PreK/K Class- Week of February 15
This week we will continue to talk about and explore the concept of ‘focus’ and to utilize our daily activities and routines to support children’s ability to focus. In addition we will be exploring the concept of Perspective Taking.
Below you will find information about both skills taken from Ellen Galinsky’s book, Mind in the Making- Seven Essential Life Skills Every Child Needs.
Please remember to bring in snow clothes and a change of clothes as appropriate. We will go outside whenever possible.
A big thank you to everyone for helping to make our Valentine’s day a huge success. Thank you especially to Lily’s mom- Lori for organizing and for sharing her wonderful knock- knock jokes. It is such a joy to partner with you to teach your children!
As always, let us know if you have questions, concerns, celebrations or ideas to share!
Focus: For young children focus involves being able to position their attention in the right direction to achieve what he/she wants to achieve. As children get older focus also includes being able to concentrate- remain alert and oriented despite internal and external distractions.
Perspective Taking is the ability to discern how someone else thinks and feels. According to Ellen Galinsky, author of Mind in the Making- Seven Essential Life Skills Every Child Needs, perspective taking involves:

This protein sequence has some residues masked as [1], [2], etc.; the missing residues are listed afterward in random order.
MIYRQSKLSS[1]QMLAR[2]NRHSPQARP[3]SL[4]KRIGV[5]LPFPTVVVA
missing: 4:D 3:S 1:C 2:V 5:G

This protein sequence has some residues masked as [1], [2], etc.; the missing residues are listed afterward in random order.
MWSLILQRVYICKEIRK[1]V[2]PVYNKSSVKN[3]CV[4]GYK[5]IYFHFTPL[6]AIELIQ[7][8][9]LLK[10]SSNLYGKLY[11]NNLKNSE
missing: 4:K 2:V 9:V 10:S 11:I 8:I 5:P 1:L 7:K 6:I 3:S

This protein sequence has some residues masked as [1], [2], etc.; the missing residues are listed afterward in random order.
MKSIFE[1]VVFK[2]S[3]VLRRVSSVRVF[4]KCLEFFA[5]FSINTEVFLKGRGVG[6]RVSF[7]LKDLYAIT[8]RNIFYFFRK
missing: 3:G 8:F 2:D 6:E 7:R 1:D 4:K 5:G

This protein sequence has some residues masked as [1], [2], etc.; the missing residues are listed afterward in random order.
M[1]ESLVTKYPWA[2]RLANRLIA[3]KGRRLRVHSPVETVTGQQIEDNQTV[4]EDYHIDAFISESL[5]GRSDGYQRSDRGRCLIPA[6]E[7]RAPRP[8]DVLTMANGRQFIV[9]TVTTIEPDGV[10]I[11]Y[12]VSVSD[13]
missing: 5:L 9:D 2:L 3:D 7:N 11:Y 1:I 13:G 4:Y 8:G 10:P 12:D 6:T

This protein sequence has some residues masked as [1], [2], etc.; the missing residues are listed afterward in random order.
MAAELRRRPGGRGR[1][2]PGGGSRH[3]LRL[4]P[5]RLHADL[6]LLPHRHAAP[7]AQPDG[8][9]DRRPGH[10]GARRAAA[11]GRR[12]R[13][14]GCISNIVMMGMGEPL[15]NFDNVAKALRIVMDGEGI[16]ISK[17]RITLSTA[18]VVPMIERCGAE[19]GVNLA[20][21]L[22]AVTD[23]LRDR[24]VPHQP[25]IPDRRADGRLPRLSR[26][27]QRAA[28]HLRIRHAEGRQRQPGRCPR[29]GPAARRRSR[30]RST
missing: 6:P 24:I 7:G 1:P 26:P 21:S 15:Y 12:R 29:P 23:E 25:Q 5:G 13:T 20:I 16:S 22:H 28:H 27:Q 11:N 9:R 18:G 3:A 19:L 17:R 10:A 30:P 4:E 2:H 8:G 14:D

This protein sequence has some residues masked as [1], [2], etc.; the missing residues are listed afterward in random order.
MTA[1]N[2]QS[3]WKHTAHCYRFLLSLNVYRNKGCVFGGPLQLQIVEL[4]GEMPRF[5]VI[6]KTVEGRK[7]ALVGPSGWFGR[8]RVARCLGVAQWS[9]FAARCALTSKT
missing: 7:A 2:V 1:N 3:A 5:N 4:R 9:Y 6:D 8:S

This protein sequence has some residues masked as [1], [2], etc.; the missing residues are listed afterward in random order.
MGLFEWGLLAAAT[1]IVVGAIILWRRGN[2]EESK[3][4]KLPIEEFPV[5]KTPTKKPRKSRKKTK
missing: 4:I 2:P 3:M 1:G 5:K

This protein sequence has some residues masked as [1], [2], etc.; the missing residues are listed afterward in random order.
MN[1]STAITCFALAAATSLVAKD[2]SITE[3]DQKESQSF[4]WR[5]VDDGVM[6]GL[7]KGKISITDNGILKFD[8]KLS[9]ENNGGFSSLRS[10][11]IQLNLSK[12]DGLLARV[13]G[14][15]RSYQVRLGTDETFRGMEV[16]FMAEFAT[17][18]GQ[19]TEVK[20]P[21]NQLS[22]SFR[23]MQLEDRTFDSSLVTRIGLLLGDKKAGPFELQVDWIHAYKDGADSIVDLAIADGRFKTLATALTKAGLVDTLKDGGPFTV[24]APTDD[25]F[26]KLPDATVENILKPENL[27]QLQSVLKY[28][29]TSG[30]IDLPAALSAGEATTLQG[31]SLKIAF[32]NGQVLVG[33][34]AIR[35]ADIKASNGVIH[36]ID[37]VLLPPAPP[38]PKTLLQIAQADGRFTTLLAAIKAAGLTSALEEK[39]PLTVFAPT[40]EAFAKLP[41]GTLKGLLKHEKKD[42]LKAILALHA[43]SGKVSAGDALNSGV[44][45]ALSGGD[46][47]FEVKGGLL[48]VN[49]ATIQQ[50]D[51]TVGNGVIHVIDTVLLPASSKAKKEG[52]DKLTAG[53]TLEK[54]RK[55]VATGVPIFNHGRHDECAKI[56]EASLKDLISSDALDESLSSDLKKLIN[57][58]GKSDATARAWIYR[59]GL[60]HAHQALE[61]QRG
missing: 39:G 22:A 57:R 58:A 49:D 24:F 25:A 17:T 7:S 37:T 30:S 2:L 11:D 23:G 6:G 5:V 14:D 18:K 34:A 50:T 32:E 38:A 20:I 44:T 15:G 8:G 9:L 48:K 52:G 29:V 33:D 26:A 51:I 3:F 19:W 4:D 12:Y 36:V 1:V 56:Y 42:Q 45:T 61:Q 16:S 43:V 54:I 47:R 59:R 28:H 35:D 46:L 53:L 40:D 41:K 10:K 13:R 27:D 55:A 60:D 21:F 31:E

- Assembling our accumulated knowledge of that person
- Analyzing the situation at hand
- Remembering similar situations,
- Recalling what others have told us about such situations
- Putting aside our own thoughts and feelings
- Trying to feel and think as another person must feel and think
To do this we must inhibit our own thoughts and feelings to take on the perspective of others and be able to view the situation in different ways. No easy task especially for young children!
Why is it important? Studies show that when young children learn perspective taking it:
- Helps them make sense of their own and others’ experiences.
- Children who learn perspective taking have a better adjustment to kindergarten.
- Helps them understand what their teachers and others want and expect
- There are connections between this skill and learning to read.
What we can do:
- Model perspective taking- learn/strive to see the world the way your child sees it. According to Galinsky, “Children who feel listened to, who feel understood, become better able to listen to and understand others.”
- Help children feel known and understood by:
o Repeating back your child’s words
o Describe what you see going on
o Ask a question
o Let them know you’ve been there- you know how it feels.
- Talk about feelings- yours and theirs.
- Use everyday moments to talk about other people’s perspectives.
- Give children the opportunity to pretend.
- Help your child become aware of how their words and actions impact other people.
- Help children step back when something happens to them and make sense of the situation. Help children recognize when they don’t have enough information then help them look for cues to understand other possible explanations.